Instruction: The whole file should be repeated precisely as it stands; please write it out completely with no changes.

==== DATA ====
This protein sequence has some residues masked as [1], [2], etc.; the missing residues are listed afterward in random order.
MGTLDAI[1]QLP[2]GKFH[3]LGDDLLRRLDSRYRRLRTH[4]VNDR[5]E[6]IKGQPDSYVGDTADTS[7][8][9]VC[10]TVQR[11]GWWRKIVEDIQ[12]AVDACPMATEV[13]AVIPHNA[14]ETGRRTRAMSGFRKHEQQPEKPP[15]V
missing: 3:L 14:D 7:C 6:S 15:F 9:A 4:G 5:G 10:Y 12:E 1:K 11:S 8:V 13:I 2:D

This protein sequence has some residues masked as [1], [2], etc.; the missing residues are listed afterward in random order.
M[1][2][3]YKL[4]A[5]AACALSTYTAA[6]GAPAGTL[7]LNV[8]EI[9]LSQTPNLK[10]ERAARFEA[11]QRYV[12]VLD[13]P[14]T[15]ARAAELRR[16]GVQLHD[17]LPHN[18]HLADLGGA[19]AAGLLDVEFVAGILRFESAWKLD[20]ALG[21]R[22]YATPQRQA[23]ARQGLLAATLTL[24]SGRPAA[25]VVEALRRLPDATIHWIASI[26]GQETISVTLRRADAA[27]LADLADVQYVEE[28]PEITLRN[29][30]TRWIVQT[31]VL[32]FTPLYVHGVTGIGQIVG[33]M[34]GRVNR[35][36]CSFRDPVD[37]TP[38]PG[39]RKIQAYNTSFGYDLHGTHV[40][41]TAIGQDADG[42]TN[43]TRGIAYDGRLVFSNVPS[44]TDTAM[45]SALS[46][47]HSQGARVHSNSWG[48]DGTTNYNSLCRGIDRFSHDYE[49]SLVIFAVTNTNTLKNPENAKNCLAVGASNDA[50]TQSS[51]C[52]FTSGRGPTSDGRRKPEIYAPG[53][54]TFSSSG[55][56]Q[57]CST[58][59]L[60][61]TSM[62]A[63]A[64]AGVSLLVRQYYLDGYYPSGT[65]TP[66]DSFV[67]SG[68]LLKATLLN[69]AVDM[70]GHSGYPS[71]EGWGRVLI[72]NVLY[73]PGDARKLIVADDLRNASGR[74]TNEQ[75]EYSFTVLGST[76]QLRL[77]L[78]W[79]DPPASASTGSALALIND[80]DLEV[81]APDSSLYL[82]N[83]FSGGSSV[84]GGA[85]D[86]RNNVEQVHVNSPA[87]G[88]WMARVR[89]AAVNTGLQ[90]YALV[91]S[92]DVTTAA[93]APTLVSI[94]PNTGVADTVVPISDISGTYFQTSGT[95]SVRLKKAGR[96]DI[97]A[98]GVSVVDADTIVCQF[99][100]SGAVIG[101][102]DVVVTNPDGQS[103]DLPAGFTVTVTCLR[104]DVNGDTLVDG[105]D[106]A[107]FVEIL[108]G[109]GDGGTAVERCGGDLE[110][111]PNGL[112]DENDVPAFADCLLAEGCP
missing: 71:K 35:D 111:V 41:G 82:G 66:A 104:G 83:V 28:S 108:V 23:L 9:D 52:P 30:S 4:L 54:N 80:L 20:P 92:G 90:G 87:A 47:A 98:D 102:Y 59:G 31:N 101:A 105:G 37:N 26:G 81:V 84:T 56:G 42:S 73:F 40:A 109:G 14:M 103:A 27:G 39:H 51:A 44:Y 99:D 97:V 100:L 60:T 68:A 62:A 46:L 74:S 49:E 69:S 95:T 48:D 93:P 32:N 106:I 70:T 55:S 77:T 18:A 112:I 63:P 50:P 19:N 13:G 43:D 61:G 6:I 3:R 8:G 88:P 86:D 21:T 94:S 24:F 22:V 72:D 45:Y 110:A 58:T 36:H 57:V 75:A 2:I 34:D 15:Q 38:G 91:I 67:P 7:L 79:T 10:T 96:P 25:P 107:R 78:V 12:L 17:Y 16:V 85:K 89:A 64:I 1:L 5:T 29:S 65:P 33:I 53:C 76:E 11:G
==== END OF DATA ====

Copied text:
This protein sequence has some residues masked as [1], [2], etc.; the missing residues are listed afterward in random order.
MGTLDAI[1]QLP[2]GKFH[3]LGDDLLRRLDSRYRRLRTH[4]VNDR[5]E[6]IKGQPDSYVGDTADTS[7][8][9]VC[10]TVQR[11]GWWRKIVEDIQ[12]AVDACPMATEV[13]AVIPHNA[14]ETGRRTRAMSGFRKHEQQPEKPP[15]V
missing: 3:L 14:D 7:C 6:S 15:F 9:A 4:G 5:G 10:Y 12:E 1:K 11:S 8:V 13:I 2:D

This protein sequence has some residues masked as [1], [2], etc.; the missing residues are listed afterward in random order.
M[1][2][3]YKL[4]A[5]AACALSTYTAA[6]GAPAGTL[7]LNV[8]EI[9]LSQTPNLK[10]ERAARFEA[11]QRYV[12]VLD[13]P[14]T[15]ARAAELRR[16]GVQLHD[17]LPHN[18]HLADLGGA[19]AAGLLDVEFVAGILRFESAWKLD[20]ALG[21]R[22]YATPQRQA[23]ARQGLLAATLTL[24]SGRPAA[25]VVEALRRLPDATIHWIASI[26]GQETISVTLRRADAA[27]LADLADVQYVEE[28]PEITLRN[29][30]TRWIVQT[31]VL[32]FTPLYVHGVTGIGQIVG[33]M[34]GRVNR[35][36]CSFRDPVD[37]TP[38]PG[39]RKIQAYNTSFGYDLHGTHV[40][41]TAIGQDADG[42]TN[43]TRGIAYDGRLVFSNVPS[44]TDTAM[45]SALS[46][47]HSQGARVHSNSWG[48]DGTTNYNSLCRGIDRFSHDYE[49]SLVIFAVTNTNTLKNPENAKNCLAVGASNDA[50]TQSS[51]C[52]FTSGRGPTSDGRRKPEIYAPG[53][54]TFSSSG[55][56]Q[57]CST[58][59]L[60][61]TSM[62]A[63]A[64]AGVSLLVRQYYLDGYYPSGT[65]TP[66]DSFV[67]SG[68]LLKATLLN[69]AVDM[70]GHSGYPS[71]EGWGRVLI[72]NVLY[73]PGDARKLIVADDLRNASGR[74]TNEQ[75]EYSFTVLGST[76]QLRL[77]L[78]W[79]DPPASASTGSALALIND[80]DLEV[81]APDSSLYL[82]N[83]FSGGSSV[84]GGA[85]D[86]RNNVEQVHVNSPA[87]G[88]WMARVR[89]AAVNTGLQ[90]YALV[91]S[92]DVTTAA[93]APTLVSI[94]PNTGVADTVVPISDISGTYFQTSGT[95]SVRLKKAGR[96]DI[97]A[98]GVSVVDADTIVCQF[99][100]SGAVIG[101][102]DVVVTNPDGQS[103]DLPAGFTVTVTCLR[104]DVNGDTLVDG[105]D[106]A[107]FVEIL[108]G[109]GDGGTAVERCGGDLE[110][111]PNGL[112]DENDVPAFADCLLAEGCP
missing: 71:K 35:D 111:V 41:G 82:G 66:A 104:G 83:V 28:S 108:V 23:L 9:D 52:P 30:S 4:L 54:N 80:L 20:P 92:G 90:G 87:A 47:A 98:D 102:Y 59:G 31:N 101:A 105:G 37:N 26:G 81:V 84:T 56:G 42:S 73:F 40:A 109:G 14:M 103:A 27:G 39:H 51:A 44:Y 99:D 97:V 100:L 60:T 68:A 62:A 46:L 74:S 49:E 69:S 95:T 48:D 93:P 32:N 106:I 70:T 55:S 77:T 18:A 112:I 63:P 50:P 19:N 13:G 43:D 61:G 6:I 3:R 8:G 88:P 86:D 21:T 94:S 24:F 22:V 72:D 45:Y 110:A 58:T 36:H 57:V 75:A 2:I 34:D 15:Q 38:G 91:I 67:P 7:L 79:T 10:T 96:P 25:P 107:R 78:V 12:L 17:Y 16:V 85:K 89:A 64:I 1:L 5:T 29:S 65:P 33:I 53:C 76:E 11:G